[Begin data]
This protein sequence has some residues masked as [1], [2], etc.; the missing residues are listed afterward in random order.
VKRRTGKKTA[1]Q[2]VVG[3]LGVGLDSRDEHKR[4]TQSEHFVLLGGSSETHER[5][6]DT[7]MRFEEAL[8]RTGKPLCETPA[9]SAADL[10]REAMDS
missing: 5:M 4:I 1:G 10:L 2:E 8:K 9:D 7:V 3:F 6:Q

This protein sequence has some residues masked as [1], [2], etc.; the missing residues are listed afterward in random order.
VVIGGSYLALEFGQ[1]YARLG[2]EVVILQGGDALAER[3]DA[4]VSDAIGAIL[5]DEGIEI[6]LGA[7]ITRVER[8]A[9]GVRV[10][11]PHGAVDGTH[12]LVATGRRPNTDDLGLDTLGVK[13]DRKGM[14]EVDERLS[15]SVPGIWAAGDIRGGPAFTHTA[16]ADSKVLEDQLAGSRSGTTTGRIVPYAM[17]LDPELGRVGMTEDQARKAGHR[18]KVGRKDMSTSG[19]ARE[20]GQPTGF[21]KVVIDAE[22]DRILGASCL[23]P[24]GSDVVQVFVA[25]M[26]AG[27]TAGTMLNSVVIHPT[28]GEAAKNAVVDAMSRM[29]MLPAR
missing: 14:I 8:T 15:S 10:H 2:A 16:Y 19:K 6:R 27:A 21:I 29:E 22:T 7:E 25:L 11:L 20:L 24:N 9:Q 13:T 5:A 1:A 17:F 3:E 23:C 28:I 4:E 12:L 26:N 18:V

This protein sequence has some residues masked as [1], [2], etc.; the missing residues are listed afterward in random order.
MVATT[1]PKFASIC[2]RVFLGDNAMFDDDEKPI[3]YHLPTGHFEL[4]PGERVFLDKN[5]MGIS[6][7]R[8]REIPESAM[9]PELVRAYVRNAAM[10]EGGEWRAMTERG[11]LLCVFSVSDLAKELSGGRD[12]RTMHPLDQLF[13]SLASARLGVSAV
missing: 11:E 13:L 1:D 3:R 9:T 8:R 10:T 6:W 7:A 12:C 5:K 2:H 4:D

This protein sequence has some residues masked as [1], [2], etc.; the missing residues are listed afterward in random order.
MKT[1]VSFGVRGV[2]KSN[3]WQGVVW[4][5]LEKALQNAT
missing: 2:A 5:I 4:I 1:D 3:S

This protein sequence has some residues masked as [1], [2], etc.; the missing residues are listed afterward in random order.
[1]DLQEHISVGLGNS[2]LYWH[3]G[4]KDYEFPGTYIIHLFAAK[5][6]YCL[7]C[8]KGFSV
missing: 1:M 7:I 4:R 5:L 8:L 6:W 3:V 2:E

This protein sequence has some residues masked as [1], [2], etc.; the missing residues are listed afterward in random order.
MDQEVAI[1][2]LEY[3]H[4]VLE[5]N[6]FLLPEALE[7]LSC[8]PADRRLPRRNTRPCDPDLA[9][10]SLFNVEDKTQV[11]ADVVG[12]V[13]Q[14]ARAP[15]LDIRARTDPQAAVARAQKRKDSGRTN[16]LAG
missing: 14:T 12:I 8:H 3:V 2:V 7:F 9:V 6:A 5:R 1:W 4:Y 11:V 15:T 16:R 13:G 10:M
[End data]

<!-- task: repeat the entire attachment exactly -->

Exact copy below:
This protein sequence has some residues masked as [1], [2], etc.; the missing residues are listed afterward in random order.
VKRRTGKKTA[1]Q[2]VVG[3]LGVGLDSRDEHKR[4]TQSEHFVLLGGSSETHER[5][6]DT[7]MRFEEAL[8]RTGKPLCETPA[9]SAADL[10]REAMDS
missing: 5:M 4:I 1:G 10:L 2:E 8:K 9:D 7:V 3:F 6:Q

This protein sequence has some residues masked as [1], [2], etc.; the missing residues are listed afterward in random order.
VVIGGSYLALEFGQ[1]YARLG[2]EVVILQGGDALAER[3]DA[4]VSDAIGAIL[5]DEGIEI[6]LGA[7]ITRVER[8]A[9]GVRV[10][11]PHGAVDGTH[12]LVATGRRPNTDDLGLDTLGVK[13]DRKGM[14]EVDERLS[15]SVPGIWAAGDIRGGPAFTHTA[16]ADSKVLEDQLAGSRSGTTTGRIVPYAM[17]LDPELGRVGMTEDQARKAGHR[18]KVGRKDMSTSG[19]ARE[20]GQPTGF[21]KVVIDAE[22]DRILGASCL[23]P[24]GSDVVQVFVA[25]M[26]AG[27]TAGTMLNSVVIHPT[28]GEAAKNAVVDAMSRM[29]MLPAR
missing: 14:I 8:T 15:S 10:H 2:A 16:Y 19:K 6:R 27:A 21:I 29:E 22:T 7:E 25:L 11:L 20:L 24:N 9:Q 13:T 5:A 1:A 17:F 3:E 23:C 28:I 4:E 12:L 26:N 18:V

This protein sequence has some residues masked as [1], [2], etc.; the missing residues are listed afterward in random order.
MVATT[1]PKFASIC[2]RVFLGDNAMFDDDEKPI[3]YHLPTGHFEL[4]PGERVFLDKN[5]MGIS[6][7]R[8]REIPESAM[9]PELVRAYVRNAAM[10]EGGEWRAMTERG[11]LLCVFSVSDLAKELSGGRD[12]RTMHPLDQLF[13]SLASARLGVSAV
missing: 11:E 13:L 1:D 3:R 9:T 8:R 10:T 6:W 7:A 12:C 5:K 2:H 4:D

This protein sequence has some residues masked as [1], [2], etc.; the missing residues are listed afterward in random order.
MKT[1]VSFGVRGV[2]KSN[3]WQGVVW[4][5]LEKALQNAT
missing: 2:A 5:I 4:I 1:D 3:S

This protein sequence has some residues masked as [1], [2], etc.; the missing residues are listed afterward in random order.
[1]DLQEHISVGLGNS[2]LYWH[3]G[4]KDYEFPGTYIIHLFAAK[5][6]YCL[7]C[8]KGFSV
missing: 1:M 7:I 4:R 5:L 8:L 6:W 3:V 2:E

This protein sequence has some residues masked as [1], [2], etc.; the missing residues are listed afterward in random order.
MDQEVAI[1][2]LEY[3]H[4]VLE[5]N[6]FLLPEALE[7]LSC[8]PADRRLPRRNTRPCDPDLA[9][10]SLFNVEDKTQV[11]ADVVG[12]V[13]Q[14]ARAP[15]LDIRARTDPQAAVARAQKRKDSGRTN[16]LAG
missing: 14:T 12:I 8:H 3:V 2:V 7:F 9:V 6:A 5:R 1:W 4:Y 11:V 15:T 16:R 13:G 10:M